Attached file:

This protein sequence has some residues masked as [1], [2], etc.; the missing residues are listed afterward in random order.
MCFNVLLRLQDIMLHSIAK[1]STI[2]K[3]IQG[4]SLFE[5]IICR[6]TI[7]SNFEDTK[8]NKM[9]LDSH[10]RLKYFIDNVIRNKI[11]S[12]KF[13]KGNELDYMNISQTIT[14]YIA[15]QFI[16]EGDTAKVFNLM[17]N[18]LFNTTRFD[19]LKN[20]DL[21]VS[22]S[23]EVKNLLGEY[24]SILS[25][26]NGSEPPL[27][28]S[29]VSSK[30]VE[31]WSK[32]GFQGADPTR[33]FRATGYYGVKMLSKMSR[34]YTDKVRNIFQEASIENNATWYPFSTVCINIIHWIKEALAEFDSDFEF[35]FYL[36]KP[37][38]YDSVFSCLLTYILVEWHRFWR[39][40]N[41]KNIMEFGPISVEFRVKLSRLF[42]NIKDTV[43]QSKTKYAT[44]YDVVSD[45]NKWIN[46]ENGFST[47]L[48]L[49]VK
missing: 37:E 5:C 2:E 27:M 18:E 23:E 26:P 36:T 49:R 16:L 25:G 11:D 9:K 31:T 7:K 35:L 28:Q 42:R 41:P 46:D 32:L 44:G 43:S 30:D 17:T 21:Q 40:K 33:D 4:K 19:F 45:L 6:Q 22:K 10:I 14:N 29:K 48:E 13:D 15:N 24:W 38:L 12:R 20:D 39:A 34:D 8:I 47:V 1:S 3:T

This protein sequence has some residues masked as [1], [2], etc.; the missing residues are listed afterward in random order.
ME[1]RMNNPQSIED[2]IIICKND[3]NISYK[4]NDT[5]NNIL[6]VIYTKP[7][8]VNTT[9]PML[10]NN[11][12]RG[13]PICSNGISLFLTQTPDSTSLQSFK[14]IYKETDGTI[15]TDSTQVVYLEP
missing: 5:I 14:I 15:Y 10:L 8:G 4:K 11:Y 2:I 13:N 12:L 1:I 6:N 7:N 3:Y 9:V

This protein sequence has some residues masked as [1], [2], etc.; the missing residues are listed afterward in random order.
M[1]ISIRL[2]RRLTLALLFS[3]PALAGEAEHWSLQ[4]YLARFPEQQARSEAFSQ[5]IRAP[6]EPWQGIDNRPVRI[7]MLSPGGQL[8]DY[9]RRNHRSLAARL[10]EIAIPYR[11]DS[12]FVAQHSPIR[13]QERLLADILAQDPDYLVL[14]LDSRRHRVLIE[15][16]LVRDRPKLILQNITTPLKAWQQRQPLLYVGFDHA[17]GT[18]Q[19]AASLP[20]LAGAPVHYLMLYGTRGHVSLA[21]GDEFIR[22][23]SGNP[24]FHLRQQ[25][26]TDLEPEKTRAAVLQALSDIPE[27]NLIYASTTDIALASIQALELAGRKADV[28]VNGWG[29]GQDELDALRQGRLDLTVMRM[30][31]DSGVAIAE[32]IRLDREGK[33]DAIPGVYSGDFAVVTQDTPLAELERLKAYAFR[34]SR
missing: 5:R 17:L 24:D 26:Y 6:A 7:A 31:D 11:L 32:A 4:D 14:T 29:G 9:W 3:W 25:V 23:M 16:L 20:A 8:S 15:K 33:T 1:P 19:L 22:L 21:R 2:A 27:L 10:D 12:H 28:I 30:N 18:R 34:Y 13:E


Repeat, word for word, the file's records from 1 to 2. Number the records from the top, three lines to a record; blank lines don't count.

This protein sequence has some residues masked as [1], [2], etc.; the missing residues are listed afterward in random order.
MCFNVLLRLQDIMLHSIAK[1]STI[2]K[3]IQG[4]SLFE[5]IICR[6]TI[7]SNFEDTK[8]NKM[9]LDSH[10]RLKYFIDNVIRNKI[11]S[12]KF[13]KGNELDYMNISQTIT[14]YIA[15]QFI[16]EGDTAKVFNLM[17]N[18]LFNTTRFD[19]LKN[20]DL[21]VS[22]S[23]EVKNLLGEY[24]SILS[25][26]NGSEPPL[27][28]S[29]VSSK[30]VE[31]WSK[32]GFQGADPTR[33]FRATGYYGVKMLSKMSR[34]YTDKVRNIFQEASIENNATWYPFSTVCINIIHWIKEALAEFDSDFEF[35]FYL[36]KP[37][38]YDSVFSCLLTYILVEWHRFWR[39][40]N[41]KNIMEFGPISVEFRVKLSRLF[42]NIKDTV[43]QSKTKYAT[44]YDVVSD[45]NKWIN[46]ENGFST[47]L[48]L[49]VK
missing: 37:E 5:C 2:E 27:M 18:E 23:E 26:P 36:T 49:R 16:L 25:G 11:D 9:K 31:T 7:K 35:L 28:Q 42:R 41:P 46:D 32:L 44:G 43:S 30:D 17:T 21:Q 40:K 33:D 4:K 19:F 45:L 6:Q 22:K 10:I 14:N 29:K 48:E 13:D 15:N 24:W 38:L 12:R 20:D 39:A 34:D 8:I 47:V 1:S 3:T

This protein sequence has some residues masked as [1], [2], etc.; the missing residues are listed afterward in random order.
ME[1]RMNNPQSIED[2]IIICKND[3]NISYK[4]NDT[5]NNIL[6]VIYTKP[7][8]VNTT[9]PML[10]NN[11][12]RG[13]PICSNGISLFLTQTPDSTSLQSFK[14]IYKETDGTI[15]TDSTQVVYLEP
missing: 5:I 14:I 15:Y 10:L 8:G 4:K 11:Y 2:I 13:N 12:L 1:I 6:N 7:N 3:Y 9:V